South Africa’s Eskom plans to spend up to $27 million on severance packages

JOHANNESBURG (Reuters) – South Africa’s Eskom has offered some managers voluntary severance packages, capping costs at 400 million rand ($26.8 million), a communique sent to staff by the struggling power utility showed.

Eskom does not generate enough cash to cover its mammoth debt servicing costs and expects to make a loss of around 20 billion rand this financial year.

The severance packages are open to managerial employees in non-core positions as well as managers from 60 to 62 years old, according to the communique, which was dated Feb. 6.

Eskom spokesman Sikonathi Mantshantsha declined to comment.

Analysts have long said that Eskom should cut its bloated workforce of more than 46,000 staff.

Under pressure from trade unions, South African President Cyril Ramaphosa said last year that voluntary severance packages would be the preferred method to cut costs at Eskom, rather than layoffs.

Eskom said in the communique that staff could apply for the severance packages from the third week of February, with employee exits planned for the end of April.

Eskom also offered voluntary severance packages in 2015.

($1 = 14.9245 rand)

Reporting by Alexander Winning; editing by Jason Neely

Related Content

Court sides with Eskom over dispute with Nersa

In a decision that surprised many, South African High Court favoured Eskom dispute with energy regulator Nersa today.

Botswana issues maiden power generation licences to private producers

GABORONE (Reuters) - Botswana issued its first licences allowing three private companies to generate their own power which will mostly be destined...

OPINION: If Eskom is oxygen let us breathe.

The government can fix the Eskom problems and they don’t need to sell any division of Eskom to operate well, the president needs to restructure the energy facility as his main priority moving forward, to position South Africa as a manufacturing hub for the continent, that wìll prepare for upstream industrial production and reduce unnecessary imports to the continent.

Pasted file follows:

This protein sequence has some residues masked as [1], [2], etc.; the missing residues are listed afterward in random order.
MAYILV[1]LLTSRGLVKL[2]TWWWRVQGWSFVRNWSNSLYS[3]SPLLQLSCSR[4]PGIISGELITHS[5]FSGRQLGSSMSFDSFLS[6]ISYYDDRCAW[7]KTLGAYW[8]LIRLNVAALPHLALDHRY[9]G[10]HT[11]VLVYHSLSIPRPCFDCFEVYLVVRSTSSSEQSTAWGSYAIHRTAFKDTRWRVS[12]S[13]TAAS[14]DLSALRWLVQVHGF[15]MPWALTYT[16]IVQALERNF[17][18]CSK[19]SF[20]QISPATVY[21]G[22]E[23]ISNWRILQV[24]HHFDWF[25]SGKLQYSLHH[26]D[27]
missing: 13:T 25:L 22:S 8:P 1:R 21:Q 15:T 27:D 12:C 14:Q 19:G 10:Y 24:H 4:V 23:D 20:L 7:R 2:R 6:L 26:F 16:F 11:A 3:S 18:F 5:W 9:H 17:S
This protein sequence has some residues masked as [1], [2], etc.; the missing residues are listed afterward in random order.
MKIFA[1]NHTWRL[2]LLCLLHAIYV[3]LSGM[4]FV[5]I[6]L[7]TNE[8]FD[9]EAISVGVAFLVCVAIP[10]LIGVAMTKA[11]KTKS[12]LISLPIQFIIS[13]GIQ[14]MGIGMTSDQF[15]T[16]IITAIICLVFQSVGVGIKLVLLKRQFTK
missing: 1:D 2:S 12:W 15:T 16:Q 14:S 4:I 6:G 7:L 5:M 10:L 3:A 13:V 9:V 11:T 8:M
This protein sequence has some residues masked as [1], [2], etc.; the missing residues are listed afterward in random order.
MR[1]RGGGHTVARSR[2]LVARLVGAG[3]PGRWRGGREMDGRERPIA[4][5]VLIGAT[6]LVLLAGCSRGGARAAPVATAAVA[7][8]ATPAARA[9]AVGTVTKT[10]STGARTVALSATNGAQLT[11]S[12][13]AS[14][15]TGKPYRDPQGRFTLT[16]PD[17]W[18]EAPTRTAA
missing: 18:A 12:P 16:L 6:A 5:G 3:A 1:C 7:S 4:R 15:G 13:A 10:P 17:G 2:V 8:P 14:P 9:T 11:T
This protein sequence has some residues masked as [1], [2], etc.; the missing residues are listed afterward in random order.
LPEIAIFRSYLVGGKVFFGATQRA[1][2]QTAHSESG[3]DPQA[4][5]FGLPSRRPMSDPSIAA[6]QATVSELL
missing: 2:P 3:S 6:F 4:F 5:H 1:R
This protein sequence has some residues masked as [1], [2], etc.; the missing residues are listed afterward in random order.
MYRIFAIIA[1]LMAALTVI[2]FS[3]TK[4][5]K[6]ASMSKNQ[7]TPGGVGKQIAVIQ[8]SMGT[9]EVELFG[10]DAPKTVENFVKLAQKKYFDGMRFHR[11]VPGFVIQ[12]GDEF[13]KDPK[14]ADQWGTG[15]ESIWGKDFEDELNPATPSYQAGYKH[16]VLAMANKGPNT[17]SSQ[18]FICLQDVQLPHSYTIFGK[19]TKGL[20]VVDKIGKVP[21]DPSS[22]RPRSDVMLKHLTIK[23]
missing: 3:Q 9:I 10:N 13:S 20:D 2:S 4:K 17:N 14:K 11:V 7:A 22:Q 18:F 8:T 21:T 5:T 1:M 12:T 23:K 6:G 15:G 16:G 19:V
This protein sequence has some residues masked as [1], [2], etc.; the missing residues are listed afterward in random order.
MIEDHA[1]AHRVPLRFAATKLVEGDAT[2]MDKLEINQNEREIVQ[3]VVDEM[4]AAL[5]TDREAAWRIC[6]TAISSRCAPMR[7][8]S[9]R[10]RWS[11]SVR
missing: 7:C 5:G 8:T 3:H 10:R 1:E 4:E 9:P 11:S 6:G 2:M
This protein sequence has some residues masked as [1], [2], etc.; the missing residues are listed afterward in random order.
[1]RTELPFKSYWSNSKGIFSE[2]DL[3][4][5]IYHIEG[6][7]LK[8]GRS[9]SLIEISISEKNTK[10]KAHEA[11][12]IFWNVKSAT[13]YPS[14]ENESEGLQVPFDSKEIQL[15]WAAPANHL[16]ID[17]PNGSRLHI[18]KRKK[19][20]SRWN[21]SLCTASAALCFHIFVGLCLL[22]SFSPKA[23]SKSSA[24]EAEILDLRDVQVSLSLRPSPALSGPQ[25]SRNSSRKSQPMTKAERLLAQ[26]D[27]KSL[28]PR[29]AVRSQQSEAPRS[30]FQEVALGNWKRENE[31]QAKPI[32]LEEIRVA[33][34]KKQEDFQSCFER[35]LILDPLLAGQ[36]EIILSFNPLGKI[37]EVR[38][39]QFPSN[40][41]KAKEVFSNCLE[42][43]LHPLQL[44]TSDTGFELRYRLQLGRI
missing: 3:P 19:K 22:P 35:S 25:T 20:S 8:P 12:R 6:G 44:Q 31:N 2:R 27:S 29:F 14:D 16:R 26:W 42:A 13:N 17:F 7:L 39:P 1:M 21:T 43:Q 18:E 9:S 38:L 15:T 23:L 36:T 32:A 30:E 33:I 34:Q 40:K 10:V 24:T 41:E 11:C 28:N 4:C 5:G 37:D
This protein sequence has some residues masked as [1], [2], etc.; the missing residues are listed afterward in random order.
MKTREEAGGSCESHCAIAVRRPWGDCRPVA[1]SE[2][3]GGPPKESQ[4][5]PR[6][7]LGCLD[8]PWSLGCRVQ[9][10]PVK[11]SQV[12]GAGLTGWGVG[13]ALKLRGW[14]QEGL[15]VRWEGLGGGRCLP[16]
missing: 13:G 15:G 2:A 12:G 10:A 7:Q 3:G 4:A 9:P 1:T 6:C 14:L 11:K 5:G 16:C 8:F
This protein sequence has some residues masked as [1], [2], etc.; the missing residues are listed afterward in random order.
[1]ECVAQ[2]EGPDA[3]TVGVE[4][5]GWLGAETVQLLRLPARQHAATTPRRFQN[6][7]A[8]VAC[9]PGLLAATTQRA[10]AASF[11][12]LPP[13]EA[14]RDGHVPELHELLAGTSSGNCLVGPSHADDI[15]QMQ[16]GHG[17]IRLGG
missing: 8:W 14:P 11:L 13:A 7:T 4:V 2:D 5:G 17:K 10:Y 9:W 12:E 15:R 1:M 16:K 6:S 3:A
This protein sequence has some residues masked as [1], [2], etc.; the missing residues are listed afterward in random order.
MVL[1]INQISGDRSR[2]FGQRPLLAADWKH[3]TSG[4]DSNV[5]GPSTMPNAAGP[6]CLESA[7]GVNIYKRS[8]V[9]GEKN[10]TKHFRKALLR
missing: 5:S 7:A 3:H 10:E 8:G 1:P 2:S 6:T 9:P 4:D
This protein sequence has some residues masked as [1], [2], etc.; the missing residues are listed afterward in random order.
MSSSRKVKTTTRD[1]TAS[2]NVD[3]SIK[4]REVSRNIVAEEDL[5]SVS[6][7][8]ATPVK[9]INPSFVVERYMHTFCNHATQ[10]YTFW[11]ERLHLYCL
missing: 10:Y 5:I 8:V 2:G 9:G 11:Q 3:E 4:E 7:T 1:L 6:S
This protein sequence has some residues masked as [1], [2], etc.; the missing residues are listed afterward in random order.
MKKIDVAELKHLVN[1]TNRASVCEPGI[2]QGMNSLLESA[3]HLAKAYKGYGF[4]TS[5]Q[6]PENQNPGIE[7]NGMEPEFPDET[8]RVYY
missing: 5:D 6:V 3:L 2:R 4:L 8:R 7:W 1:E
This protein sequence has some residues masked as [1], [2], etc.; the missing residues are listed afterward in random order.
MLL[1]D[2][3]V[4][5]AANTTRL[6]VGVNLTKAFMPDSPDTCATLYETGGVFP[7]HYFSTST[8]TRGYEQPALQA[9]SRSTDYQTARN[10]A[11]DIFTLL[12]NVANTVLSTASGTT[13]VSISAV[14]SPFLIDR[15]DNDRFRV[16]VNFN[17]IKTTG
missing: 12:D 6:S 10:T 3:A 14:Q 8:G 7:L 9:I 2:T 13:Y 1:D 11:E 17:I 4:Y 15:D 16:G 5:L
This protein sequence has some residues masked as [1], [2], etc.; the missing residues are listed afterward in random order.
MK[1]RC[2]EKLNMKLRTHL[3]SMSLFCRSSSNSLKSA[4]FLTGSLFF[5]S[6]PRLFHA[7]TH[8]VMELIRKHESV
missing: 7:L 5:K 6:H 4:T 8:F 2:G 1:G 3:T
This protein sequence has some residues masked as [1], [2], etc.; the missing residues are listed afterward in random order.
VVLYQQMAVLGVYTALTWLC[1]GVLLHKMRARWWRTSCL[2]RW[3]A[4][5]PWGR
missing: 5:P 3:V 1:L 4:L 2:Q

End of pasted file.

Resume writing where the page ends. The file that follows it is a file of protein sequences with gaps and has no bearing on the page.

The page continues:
Rwanda Energy Group CEO: How COVID-19 is impacts Rwanda’s electrification targets

Rwanda Parliament approved an International Development Association (IDA) credit worth €91,4 million to finance Rwanda’s energy sector supplemental development policy financing. In the country, government's statistics indicate that electricity access rose to 54 per cent countrywide (39 per cent on-grid, 15 per cent off-grid). CNBC Africa’s Fiona Muthoni spoke with Ron Weiss, CEO of Rwanda Energy Group for more.

Subscribe to our newsletter

Sign up for free newsletters and get more CNBC AFRICA delivered to your inbox

More from CNBC Africa

African born Billionaire Elon Musk’s net worth zooms past Warren Buffett’s

The blistering rally also puts Musk in reach of a payday potentially worth $1.8 billion, his second jackpot from the electric car maker in about two months.

U.S. sets record for new COVID cases third day in a row at over 69,000

“If we don’t adopt this best practice it could lead to a shutdown of business,” the Republican governor told local KLBK-TV in Lubbock, adding it was the last thing he wanted.

South Africa set to make SAA funding commitment, official says

JOHANNESBURG (Reuters) - The South African government is “on course” to provide a funding commitment for the restructuring of loss-making South African...

Akinwumi Adesina pays tribute to Prime Minister Amadou Gon Coulibaly

A humble man. A selfless man. A faithful man. A shining light. We met and spoke together on several forums around the world: on the plane, at airports, in high level forums and summits. My impression of him was the same: calm; wise; insightful. A man of few words, whose every word was always well honed for impact. He spoke always from his heart. An he had a heart of gold.

Partner Content

Maktech’s Godwin Makyao: Now Is A Time of Entrepreneurial Opportunity in East Africa

As an executive decision-maker in both the telecommunications and tourism industries, Godwin Makyao could not have experienced a more diverse set of...

Sanlam launches urgent job-preservation initiative in response to COVID-19

Sanlam Investments is responding to the COVID-19 pandemic through large-scale support of the recovery of South African companies, from small enterprises to...

Trending Now

Congo justice minister resigns after judicial reform dispute

KINSHASA (Reuters) - The Democratic Republic of Congo’s Justice Minister Celestin Tunda tendered his resignation on Saturday in the wake of a...

Veteran Zimbabwe farmer pours cold water on $58 million mission from Belarus with love.

“Belarus tractors have never been known for their quality or power. They were never bought by Zimbabwe farmers in the past. Training up 1000 Zimbabwe farmers isn’t the answer.

Congo central bank keeps 2020 economic growth forecast at -2.4%

(Reuters) - The Democratic Republic of Congo’s central bank kept its 2020 economic growth forecast unchanged at -2.4% because of the uncertainty...

South Africa’s rand recovers but caution remains, stocks slip

JOHANNESBURG (Reuters) - South Africa’s rand recovered in afternoon trade on Friday, after sliding earlier due to concerns about rising COVID-19 cases...
- Advertisement -